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What Is the Point of Mozilla?

Few journeys in the world of open source have been as exciting as Mozilla's. Its birth was dramatic. Netscape, the pioneering company whose Netscape Navigator browser shaped the early Web, had enjoyed the most successful IPO up until then, valuing the 18-month-year-old company at nearly $3 billion. That was in 1995. Three years later, the company was in freefall, as the browser wars took their toll, and Microsoft continued to gain market share with its Internet Explorer, launched alongside Windows 95. Netscape's response was bold and unprecedented. On January 27, 1998, it announced that it was making the source code for the next generation of its web browser freely available under a GPL-like license.
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Book Review: Valley of Genius: The Uncensored History of Silicon Valley (As Told by the Hackers, Founders, and Freaks Who Made It Boom) by Adam Fisher

I don't know where to begin—and I mean that in a very positive way. I can best describe Valley of Genius: The Uncensored History of Silicon Valley (As Told by the Hackers, Founders, and Freaks Who Made It Boom) as a "literary documentary". The book provides a sort of oral history of the Valley from the legends who built it.
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What Does "Ethical" AI Mean for Open Source?

Artificial intelligence is a threat—and an opportunity—for open source. It would be an understatement to say that artificial intelligence (AI) is much in the news these days. It's widely viewed as likely to usher in the next big step-change in computing, but a recent interesting development in the field has particular implications for open source. It concerns the rise of "ethical" AI.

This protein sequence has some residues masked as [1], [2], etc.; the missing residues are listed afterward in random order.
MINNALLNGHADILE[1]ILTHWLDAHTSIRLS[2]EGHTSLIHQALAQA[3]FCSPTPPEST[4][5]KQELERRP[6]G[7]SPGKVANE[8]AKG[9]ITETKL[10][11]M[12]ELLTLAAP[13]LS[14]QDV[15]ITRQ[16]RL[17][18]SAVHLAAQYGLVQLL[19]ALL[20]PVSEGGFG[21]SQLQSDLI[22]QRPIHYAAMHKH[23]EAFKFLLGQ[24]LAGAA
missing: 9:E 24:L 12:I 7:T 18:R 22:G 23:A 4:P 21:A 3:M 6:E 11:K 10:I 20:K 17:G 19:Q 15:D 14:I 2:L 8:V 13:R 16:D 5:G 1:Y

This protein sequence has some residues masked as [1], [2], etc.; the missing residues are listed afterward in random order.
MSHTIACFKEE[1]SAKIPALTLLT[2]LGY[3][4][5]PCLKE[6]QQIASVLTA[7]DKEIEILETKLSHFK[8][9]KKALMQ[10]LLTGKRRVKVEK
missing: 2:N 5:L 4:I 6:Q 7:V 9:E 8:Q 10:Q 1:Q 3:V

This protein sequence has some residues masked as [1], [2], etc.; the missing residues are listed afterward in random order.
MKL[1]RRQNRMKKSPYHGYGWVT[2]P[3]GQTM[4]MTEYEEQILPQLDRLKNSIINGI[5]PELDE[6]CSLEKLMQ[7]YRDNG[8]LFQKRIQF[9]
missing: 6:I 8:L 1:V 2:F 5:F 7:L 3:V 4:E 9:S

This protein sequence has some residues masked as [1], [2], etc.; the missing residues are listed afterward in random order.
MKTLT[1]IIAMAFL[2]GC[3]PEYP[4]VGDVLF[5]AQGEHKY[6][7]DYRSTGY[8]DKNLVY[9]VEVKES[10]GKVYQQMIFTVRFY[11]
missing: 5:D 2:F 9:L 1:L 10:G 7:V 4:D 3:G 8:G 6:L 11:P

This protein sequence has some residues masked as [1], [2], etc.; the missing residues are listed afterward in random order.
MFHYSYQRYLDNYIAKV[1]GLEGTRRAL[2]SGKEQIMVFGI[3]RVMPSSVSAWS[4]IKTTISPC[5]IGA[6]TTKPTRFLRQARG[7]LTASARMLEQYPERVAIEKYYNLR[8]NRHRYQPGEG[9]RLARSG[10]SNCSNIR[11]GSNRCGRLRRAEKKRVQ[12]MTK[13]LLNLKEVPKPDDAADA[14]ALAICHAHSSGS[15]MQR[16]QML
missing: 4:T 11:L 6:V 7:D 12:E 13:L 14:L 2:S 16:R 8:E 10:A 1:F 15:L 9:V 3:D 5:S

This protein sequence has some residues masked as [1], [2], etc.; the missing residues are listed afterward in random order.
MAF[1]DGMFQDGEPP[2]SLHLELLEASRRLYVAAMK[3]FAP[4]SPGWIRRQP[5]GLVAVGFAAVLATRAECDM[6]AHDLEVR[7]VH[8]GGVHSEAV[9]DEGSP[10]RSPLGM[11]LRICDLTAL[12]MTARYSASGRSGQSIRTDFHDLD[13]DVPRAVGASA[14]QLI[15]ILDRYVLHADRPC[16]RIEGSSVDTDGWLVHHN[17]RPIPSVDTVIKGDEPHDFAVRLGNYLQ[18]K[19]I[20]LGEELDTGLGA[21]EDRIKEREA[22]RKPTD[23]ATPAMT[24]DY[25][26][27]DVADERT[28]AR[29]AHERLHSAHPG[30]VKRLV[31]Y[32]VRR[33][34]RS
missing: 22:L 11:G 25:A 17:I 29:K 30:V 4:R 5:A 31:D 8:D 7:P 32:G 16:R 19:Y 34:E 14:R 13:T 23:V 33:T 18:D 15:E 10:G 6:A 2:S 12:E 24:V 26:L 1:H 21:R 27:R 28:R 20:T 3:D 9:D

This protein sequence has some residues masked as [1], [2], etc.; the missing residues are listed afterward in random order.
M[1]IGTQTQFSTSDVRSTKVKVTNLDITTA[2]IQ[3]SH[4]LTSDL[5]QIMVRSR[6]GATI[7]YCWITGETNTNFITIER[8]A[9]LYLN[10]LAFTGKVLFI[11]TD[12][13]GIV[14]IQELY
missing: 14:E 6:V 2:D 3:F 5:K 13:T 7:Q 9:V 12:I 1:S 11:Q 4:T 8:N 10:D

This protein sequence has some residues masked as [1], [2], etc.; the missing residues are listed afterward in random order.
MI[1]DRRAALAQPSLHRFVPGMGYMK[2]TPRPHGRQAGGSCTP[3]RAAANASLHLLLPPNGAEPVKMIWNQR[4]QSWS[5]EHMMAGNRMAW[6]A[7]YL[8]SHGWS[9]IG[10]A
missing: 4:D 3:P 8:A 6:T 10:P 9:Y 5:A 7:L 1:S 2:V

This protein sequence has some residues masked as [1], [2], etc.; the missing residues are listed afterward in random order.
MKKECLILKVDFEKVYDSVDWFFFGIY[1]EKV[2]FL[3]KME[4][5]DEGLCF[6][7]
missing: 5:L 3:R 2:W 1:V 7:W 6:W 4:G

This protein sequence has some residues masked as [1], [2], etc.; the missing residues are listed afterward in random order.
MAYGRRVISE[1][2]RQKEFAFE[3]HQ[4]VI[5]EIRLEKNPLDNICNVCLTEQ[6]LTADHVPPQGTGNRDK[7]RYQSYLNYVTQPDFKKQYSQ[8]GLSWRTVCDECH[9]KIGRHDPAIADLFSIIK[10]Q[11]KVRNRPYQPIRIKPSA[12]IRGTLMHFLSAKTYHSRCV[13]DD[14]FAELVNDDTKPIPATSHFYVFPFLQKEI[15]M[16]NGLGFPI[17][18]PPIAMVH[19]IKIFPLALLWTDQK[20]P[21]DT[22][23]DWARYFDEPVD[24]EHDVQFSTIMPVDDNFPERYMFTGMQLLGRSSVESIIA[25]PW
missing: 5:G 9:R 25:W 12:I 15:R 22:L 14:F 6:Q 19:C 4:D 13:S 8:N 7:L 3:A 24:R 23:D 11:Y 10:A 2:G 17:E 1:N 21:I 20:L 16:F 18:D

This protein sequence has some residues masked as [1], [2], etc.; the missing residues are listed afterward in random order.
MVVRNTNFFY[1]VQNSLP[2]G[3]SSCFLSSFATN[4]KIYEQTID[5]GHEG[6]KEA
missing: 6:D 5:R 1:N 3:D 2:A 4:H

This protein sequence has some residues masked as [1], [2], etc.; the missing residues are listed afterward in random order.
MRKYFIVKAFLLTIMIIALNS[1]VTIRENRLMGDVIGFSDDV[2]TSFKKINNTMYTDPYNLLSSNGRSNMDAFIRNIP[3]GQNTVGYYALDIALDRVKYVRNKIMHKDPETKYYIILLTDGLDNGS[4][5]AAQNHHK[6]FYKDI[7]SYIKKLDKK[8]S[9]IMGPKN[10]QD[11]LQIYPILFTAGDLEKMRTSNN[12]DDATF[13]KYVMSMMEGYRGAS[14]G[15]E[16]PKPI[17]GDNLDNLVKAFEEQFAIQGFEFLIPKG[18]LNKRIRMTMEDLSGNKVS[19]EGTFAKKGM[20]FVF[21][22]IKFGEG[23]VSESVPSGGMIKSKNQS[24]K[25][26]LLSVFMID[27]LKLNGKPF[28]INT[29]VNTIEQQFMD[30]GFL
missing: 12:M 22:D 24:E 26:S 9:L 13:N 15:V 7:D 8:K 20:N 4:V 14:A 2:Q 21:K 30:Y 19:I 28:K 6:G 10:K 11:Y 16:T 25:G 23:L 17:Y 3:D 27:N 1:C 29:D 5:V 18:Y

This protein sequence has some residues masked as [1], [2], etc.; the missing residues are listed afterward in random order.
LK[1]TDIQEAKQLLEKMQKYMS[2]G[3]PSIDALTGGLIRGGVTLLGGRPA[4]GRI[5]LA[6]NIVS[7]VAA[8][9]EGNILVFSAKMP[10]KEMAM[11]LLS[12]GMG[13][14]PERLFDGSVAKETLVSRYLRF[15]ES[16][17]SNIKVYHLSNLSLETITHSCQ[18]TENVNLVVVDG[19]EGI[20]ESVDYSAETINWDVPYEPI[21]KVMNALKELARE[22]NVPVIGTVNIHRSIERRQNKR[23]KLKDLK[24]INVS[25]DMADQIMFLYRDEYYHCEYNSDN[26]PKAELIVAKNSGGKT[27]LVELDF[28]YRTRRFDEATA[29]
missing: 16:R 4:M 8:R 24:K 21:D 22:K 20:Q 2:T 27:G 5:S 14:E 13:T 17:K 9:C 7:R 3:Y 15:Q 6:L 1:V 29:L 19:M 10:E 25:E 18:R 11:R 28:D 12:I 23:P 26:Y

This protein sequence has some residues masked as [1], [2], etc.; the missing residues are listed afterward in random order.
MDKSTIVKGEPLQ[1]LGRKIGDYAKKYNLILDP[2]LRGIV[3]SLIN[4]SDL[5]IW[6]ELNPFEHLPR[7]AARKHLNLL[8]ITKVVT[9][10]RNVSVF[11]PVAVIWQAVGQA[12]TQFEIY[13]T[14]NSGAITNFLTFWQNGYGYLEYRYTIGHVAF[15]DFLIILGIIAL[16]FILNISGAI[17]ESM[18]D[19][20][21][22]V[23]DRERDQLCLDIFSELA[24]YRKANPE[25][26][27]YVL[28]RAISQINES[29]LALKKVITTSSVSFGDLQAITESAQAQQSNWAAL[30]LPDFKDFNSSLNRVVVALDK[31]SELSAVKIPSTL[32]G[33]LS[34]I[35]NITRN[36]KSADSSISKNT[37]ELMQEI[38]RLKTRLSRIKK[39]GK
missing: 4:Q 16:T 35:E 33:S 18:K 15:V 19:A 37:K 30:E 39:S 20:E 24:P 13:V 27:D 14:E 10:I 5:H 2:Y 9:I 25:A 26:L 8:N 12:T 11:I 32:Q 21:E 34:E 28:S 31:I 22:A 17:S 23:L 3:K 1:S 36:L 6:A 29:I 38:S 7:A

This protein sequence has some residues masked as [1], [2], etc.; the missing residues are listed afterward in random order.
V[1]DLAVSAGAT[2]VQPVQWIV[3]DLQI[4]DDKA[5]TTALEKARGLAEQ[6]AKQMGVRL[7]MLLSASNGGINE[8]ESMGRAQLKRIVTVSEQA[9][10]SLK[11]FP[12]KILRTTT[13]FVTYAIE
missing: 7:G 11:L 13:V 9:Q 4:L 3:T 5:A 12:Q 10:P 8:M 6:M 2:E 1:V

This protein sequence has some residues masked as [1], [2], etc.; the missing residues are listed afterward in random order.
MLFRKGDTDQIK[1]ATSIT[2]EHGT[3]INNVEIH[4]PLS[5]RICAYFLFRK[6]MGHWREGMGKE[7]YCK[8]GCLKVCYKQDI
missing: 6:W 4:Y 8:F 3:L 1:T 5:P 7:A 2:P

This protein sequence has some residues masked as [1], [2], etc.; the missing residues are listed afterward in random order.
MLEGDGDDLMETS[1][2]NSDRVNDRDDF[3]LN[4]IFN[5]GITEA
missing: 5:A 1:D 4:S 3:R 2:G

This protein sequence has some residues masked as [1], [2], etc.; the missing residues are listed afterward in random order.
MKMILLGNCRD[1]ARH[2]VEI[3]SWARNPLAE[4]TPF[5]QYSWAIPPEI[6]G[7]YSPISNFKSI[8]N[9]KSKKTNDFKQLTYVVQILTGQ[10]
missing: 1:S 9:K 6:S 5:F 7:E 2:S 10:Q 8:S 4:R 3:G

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Crossing Platforms: a Talk with the Developers Building Games for Linux

Games for Linux are booming like never before. The revolution comes courtesy of cross-platform dev tools, passionate programmers and community support. In the last five years, the number of mainstream games released for Linux has increased dramatically, with thousands of titles now available. These range from major AAA releases, such as Civilization VI and Deus Ex: Mankind Divided, to breakout indie hits like Night in the Woods
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VCs Are Investing Big into a New Cryptocurrency: Introducing Handshake

The entire landscape of how we authenticate domain names likely will see a complete overhaul, all powered by blockchain technologies. Just released, Handshake brings with it the much needed security and reliability on which we rely. Backed by venture capitalists and industry-established blockchain developers, Handshake has raised $10.2 million to replace the current digital entities maintaining our current internet infrastructure.
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A Git Origin Story

A look at Linux kernel developers' various revision control solutions through the years, Linus Torvalds' decision to use BitKeeper and the controversy that followed, and how Git came to be created.
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Python and Its Community Enter a New Phase

On Python's BDFL Guido van Rossum, his dedication to the Python community, PEP 572 and hope for a healthy outcome for the language, open source and the computing world in general. Python is an amazing programming language, there's no doubt about it. From humble beginnings in 1991, it's now just about everywhere. Whether you're doing web development, system administration, test automation, devops or data science, odds are good that Python is playing a role in your work.
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Road to RHCA--Preparation Meets Opportunity

This article is the second in my series "Road to RHCA", where I'm charting my journey to the Red Hat Certified Architect designation—a designation that's difficult to come by. As an advocate and enthusiast of Linux and open source, and more important, as someone who works as a Linux professional, I am eager to change the current state of affairs around the number of women and people of color who know Linux and open source, study Linux and work in the Linux and/or open-source space.